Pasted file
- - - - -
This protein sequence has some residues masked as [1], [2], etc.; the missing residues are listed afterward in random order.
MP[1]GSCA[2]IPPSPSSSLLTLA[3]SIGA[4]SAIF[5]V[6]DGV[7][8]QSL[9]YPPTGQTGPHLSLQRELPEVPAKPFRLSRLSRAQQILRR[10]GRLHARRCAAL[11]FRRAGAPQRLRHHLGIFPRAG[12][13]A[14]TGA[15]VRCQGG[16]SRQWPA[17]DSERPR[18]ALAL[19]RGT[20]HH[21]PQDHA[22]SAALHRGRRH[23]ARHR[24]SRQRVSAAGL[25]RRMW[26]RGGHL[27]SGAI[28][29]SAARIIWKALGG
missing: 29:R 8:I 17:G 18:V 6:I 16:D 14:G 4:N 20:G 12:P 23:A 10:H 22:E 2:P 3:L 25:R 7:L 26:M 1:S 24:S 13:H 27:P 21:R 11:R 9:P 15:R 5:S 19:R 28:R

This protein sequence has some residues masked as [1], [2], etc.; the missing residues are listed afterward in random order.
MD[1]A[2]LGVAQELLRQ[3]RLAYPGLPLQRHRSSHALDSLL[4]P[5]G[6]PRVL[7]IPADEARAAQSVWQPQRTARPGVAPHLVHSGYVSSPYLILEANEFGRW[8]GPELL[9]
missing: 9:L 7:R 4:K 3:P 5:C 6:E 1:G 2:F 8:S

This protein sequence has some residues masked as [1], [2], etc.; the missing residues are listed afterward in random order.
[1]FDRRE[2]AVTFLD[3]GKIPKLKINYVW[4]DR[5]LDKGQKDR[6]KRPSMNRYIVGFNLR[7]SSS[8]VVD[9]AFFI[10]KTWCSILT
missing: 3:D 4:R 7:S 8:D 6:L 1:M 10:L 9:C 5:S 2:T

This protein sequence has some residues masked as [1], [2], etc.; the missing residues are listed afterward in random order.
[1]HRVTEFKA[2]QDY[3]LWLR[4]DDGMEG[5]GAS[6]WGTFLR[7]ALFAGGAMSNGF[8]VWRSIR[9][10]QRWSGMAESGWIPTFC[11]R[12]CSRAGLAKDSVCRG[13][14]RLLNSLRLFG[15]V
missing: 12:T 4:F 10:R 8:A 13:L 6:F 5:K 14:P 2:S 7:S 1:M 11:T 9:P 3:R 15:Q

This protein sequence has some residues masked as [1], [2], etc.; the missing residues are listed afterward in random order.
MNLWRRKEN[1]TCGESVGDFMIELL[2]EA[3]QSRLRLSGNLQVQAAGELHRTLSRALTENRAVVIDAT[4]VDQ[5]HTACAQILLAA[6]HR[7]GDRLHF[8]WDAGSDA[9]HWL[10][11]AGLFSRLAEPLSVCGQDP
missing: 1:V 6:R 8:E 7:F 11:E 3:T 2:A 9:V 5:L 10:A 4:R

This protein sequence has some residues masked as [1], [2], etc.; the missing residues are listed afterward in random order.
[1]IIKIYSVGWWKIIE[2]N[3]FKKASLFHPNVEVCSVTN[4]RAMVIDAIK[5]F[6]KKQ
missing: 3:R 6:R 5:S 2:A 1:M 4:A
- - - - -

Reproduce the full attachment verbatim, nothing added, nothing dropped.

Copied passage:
This protein sequence has some residues masked as [1], [2], etc.; the missing residues are listed afterward in random order.
MP[1]GSCA[2]IPPSPSSSLLTLA[3]SIGA[4]SAIF[5]V[6]DGV[7][8]QSL[9]YPPTGQTGPHLSLQRELPEVPAKPFRLSRLSRAQQILRR[10]GRLHARRCAAL[11]FRRAGAPQRLRHHLGIFPRAG[12][13]A[14]TGA[15]VRCQGG[16]SRQWPA[17]DSERPR[18]ALAL[19]RGT[20]HH[21]PQDHA[22]SAALHRGRRH[23]ARHR[24]SRQRVSAAGL[25]RRMW[26]RGGHL[27]SGAI[28][29]SAARIIWKALGG
missing: 29:R 8:I 17:G 18:V 6:I 16:D 14:G 4:N 20:G 12:P 23:A 10:H 22:E 2:P 3:L 25:R 7:L 26:M 1:S 24:S 13:H 27:P 21:R 11:R 9:P 15:R 5:S 19:R 28:R

This protein sequence has some residues masked as [1], [2], etc.; the missing residues are listed afterward in random order.
MD[1]A[2]LGVAQELLRQ[3]RLAYPGLPLQRHRSSHALDSLL[4]P[5]G[6]PRVL[7]IPADEARAAQSVWQPQRTARPGVAPHLVHSGYVSSPYLILEANEFGRW[8]GPELL[9]
missing: 9:L 7:R 4:K 3:P 5:C 6:E 1:G 2:F 8:S

This protein sequence has some residues masked as [1], [2], etc.; the missing residues are listed afterward in random order.
[1]FDRRE[2]AVTFLD[3]GKIPKLKINYVW[4]DR[5]LDKGQKDR[6]KRPSMNRYIVGFNLR[7]SSS[8]VVD[9]AFFI[10]KTWCSILT
missing: 3:D 4:R 7:S 8:D 6:L 1:M 10:L 9:C 5:S 2:T

This protein sequence has some residues masked as [1], [2], etc.; the missing residues are listed afterward in random order.
[1]HRVTEFKA[2]QDY[3]LWLR[4]DDGMEG[5]GAS[6]WGTFLR[7]ALFAGGAMSNGF[8]VWRSIR[9][10]QRWSGMAESGWIPTFC[11]R[12]CSRAGLAKDSVCRG[13][14]RLLNSLRLFG[15]V
missing: 12:T 4:F 10:R 8:A 13:L 6:F 5:K 14:P 2:S 7:S 1:M 11:T 9:P 3:R 15:Q

This protein sequence has some residues masked as [1], [2], etc.; the missing residues are listed afterward in random order.
MNLWRRKEN[1]TCGESVGDFMIELL[2]EA[3]QSRLRLSGNLQVQAAGELHRTLSRALTENRAVVIDAT[4]VDQ[5]HTACAQILLAA[6]HR[7]GDRLHF[8]WDAGSDA[9]HWL[10][11]AGLFSRLAEPLSVCGQDP
missing: 1:V 6:R 8:E 7:F 11:E 3:T 2:A 9:V 5:L 10:A 4:R

This protein sequence has some residues masked as [1], [2], etc.; the missing residues are listed afterward in random order.
[1]IIKIYSVGWWKIIE[2]N[3]FKKASLFHPNVEVCSVTN[4]RAMVIDAIK[5]F[6]KKQ
missing: 3:R 6:R 5:S 2:A 1:M 4:A